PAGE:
By Rob Hotakainen
Democrat Ami Bera said he wants to build the high-speed rail line in California as a way to create jobs.
"Now's the time where we should be investing in 21st century transportation," Bera said. "Now's the time that we should be putting people back to work."
Republican Rep. Dan Lungren called Bera's response an example of "the silliness" of liberal policies in Washington.
"Have you noticed that we're in deficit, Dr. Bera?" Lungren said.
In often testy exchanges, the two candidates for California's 3rd Congressional District seat faced off Tuesday in their first and probably only debate, feuding over transportation, Social Security, tax cuts, health care and the war in Afghanistan.
In the half-hour debate on radio station KQED, Lungren said he favored the "double-nickel approach" to Social Security: assuring those who are 55 and older they have no reason to fear changes in the retirement program.
Lungren said those younger than 55 "should engage in a debate" with Congress and the president over how to keep the system solvent. He would favor a plan to allow workers to invest part of their Social Security earnings in private accounts.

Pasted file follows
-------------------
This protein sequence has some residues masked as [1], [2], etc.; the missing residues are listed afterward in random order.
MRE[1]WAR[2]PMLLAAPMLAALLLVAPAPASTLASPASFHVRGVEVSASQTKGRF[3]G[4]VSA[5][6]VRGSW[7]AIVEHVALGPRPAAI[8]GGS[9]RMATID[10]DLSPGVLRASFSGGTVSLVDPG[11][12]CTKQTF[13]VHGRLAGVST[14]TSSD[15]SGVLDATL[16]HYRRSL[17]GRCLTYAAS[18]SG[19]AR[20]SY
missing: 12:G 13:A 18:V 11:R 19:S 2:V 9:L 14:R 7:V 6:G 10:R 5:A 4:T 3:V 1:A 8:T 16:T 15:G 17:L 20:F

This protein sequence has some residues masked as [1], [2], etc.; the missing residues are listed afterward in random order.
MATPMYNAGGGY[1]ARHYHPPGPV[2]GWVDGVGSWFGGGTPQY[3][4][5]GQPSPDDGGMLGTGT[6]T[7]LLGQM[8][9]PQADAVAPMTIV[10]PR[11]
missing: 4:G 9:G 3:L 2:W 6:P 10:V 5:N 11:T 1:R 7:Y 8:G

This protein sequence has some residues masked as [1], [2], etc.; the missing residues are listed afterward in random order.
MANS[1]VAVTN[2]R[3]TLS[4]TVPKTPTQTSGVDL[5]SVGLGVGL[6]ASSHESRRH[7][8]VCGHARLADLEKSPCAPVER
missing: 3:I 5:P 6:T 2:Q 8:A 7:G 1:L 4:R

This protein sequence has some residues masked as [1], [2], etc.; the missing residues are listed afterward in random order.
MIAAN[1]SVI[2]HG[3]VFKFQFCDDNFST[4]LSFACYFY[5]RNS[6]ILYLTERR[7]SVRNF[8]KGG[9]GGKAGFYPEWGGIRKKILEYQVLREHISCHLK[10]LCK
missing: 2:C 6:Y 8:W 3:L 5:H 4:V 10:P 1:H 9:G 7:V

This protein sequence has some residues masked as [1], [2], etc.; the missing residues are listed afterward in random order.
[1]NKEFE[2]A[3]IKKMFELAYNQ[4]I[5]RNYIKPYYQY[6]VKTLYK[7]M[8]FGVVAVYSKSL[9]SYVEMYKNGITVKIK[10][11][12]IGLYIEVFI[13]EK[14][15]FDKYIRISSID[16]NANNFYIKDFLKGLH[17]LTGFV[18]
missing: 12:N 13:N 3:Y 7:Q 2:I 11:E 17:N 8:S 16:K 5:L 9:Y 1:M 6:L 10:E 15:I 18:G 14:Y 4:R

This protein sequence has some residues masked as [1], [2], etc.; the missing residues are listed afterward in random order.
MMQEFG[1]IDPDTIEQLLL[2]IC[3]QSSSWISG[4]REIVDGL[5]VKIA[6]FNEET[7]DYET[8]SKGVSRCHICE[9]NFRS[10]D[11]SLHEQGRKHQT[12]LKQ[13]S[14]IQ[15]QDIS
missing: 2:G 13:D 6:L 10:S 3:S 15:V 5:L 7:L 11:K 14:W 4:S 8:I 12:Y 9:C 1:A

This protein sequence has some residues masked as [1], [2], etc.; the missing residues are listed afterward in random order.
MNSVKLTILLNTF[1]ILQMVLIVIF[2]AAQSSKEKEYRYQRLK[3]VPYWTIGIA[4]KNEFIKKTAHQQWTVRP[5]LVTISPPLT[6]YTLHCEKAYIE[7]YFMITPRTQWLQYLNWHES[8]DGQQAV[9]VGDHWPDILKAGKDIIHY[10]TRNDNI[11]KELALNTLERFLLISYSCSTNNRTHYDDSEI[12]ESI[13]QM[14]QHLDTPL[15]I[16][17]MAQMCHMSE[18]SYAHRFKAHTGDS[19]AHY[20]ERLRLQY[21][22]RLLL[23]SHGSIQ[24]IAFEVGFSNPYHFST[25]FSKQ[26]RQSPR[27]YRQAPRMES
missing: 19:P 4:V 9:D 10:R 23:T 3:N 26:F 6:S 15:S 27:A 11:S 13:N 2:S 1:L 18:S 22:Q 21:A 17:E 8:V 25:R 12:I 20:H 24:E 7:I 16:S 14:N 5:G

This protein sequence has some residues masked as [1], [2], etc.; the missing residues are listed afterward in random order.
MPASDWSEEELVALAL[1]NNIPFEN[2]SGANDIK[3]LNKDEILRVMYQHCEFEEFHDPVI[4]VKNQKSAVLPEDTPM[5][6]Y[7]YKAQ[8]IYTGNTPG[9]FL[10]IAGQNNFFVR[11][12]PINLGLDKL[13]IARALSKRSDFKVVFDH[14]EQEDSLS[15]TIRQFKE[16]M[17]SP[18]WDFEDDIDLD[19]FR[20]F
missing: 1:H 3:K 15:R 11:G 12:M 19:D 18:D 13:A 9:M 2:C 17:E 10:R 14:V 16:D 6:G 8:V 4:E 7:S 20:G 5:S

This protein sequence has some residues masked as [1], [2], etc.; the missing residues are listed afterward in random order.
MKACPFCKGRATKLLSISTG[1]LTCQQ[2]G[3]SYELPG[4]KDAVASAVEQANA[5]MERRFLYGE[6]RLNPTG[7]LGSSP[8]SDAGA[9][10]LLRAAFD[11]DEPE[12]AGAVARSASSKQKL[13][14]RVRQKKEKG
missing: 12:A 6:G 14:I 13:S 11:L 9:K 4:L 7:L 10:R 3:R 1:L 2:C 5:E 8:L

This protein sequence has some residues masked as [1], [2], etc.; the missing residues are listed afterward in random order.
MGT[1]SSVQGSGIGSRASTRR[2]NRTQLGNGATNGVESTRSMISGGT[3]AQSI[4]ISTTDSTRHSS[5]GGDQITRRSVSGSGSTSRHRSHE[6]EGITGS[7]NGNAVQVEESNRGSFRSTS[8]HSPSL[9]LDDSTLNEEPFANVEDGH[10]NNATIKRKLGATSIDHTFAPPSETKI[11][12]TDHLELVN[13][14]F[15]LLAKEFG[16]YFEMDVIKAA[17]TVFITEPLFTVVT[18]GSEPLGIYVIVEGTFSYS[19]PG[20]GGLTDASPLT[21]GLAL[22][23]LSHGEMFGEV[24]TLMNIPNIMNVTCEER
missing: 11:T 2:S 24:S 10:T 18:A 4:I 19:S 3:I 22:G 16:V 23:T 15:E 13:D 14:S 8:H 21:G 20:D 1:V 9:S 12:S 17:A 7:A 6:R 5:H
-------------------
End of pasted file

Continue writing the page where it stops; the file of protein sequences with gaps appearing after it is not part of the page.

Lungren said he does not favor the privatization of Social Security. Bera called that "an outright lie," adding, "Let's shore up the trust fund and keep it going."
Bera spent much of his time on the attack, accusing Lungren of representing big corporations and the pharmaceutical and health insurance industries in Washington.
Lungren countered that Bera would represent people outside the district who have contributed to his campaign.
On the war in Afghanistan, Bera called on President Barack Obama to tell Americans what he's trying to achieve. "Are we going to stay there forever?" he asked.
Lungren countered that the United States has "to ensure that there is a stable government in Afghanistan and that we do not leave before the job is done."
Lungren called for repeal of the health care bill passed by Congress in March, saying it has done nothing to control costs or improve access to health care.
Bera, in turn, said the new law doesn't take on the for-profit health care industry or control costs. "As a doctor, I'm tired of having to sit with my senior patients as they have to make decisions on which medications they can and can't afford," he said.
Lungren called for Congress to approve more tax cuts for small businesses as a way to create jobs. And he criticized the stimulus approved by Congress last year as the wrong approach.
Bera said Congress needs to close tax loopholes that encourage companies to move jobs overseas and to do more to promote clean energy.